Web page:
This year marks the tenth anniversary of rapper and producer J Dilla’s death, as well as the release of his seminal album Donuts. This weekend, Twin Cities Dilla Day events will honor the legendary Detroit beatmaker, whose work continues to live on through his dedicated fanbase.
“People were starting to do Dilla Days around the world in honor of J Dilla, but without contacting his mother, the sole controller of the foundation and the head decision maker,” said Reies Romero, the chair of the local Dilla Day committee and an official representative of the James Dewitt Yancey Foundation in Minnesota.
The first Dilla Day in the Twin Cities occurred in 2007, but didn’t happen here again until 2013. This year, there will be four events in honor of J Dilla spread throughout the Twin Cities. Maureen “Ma Dukes” Yancey, Dilla’s mother, will attend all of them.
“I feel he should be represented as the genius he was, not by a nickname of sorts,” Ma Dukes said of the establishment of the foundation. “He should go down in history as a full-grown educated genius.”
For the uninitiated, James Dewitt Yancey began his prolific career under the name Jay Dee as a member of the hip-hop group Slum Village in the 1990s, but quickly grew a reputation in the underground scene for his soul-sampling, hypnotizing rhythms. It’s a sound you feel in your bones that compels you to tap your foot or nod your head along to the beat.
“Dilla was exposed to all genres of music from birth on,” Ma Dukes, a classically-trained singer, said. “His introduction to classics was daily in the womb.”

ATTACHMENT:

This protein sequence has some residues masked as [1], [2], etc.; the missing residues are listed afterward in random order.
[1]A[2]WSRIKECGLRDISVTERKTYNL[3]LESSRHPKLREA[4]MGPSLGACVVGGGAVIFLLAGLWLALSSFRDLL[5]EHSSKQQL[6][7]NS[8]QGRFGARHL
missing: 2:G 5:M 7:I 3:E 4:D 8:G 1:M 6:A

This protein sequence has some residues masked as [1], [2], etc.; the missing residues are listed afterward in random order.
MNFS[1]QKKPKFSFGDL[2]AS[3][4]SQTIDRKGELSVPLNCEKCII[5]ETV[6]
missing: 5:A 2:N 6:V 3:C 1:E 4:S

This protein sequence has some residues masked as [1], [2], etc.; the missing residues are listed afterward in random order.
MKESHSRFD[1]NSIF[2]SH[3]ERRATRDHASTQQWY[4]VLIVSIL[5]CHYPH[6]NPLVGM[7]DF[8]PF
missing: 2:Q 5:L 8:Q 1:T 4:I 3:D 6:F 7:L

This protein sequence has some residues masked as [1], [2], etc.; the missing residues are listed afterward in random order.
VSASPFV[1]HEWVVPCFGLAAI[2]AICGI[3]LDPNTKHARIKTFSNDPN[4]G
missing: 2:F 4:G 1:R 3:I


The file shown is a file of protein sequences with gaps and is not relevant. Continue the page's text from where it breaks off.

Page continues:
Of Dilla’s work ethic, Ma Dukes said, “What sticks out most was his love for his craft and his refusal to dish out incomplete work. Dilla’s work was his God-given talent, and you don’t offer seconds to passion.”
After gaining recognition among his collaborations with the likes of Janet Jackson, Busta Rhymes, and Q-Tip, Dilla was invited to become a member of the production collective the Ummah, which produced almost all of A Tribe Called Quest’s fourth and fifth albums. Dilla was also a founding member of the Soulquarians, a neo-soul and hip-hop collective including Erykah Badu, Questlove, Common, and D’Angelo. He began his solo career under the name J Dilla in 2001 as to not be confused with Jermaine Dupri, who also goes by the name J.D.
“He set the bar very high for production and producers,” Romero said. “His mindset, and the passion that he had — that you could feel in [his music] — is motivation for social change, is motivation for social justice, is motivation for self-determination and self-consciousness.
“His beats and his production were very unique and eclectic, and something that would really break your neck,” Romero said as he described Dilla’s stylistic touches. “He’s a superhuman being if you ask me. He brought the beautyness of hip-hop back, and he influenced a lot of different artists and people on to perfect their craft in such a way that they wanted to do the best they can.”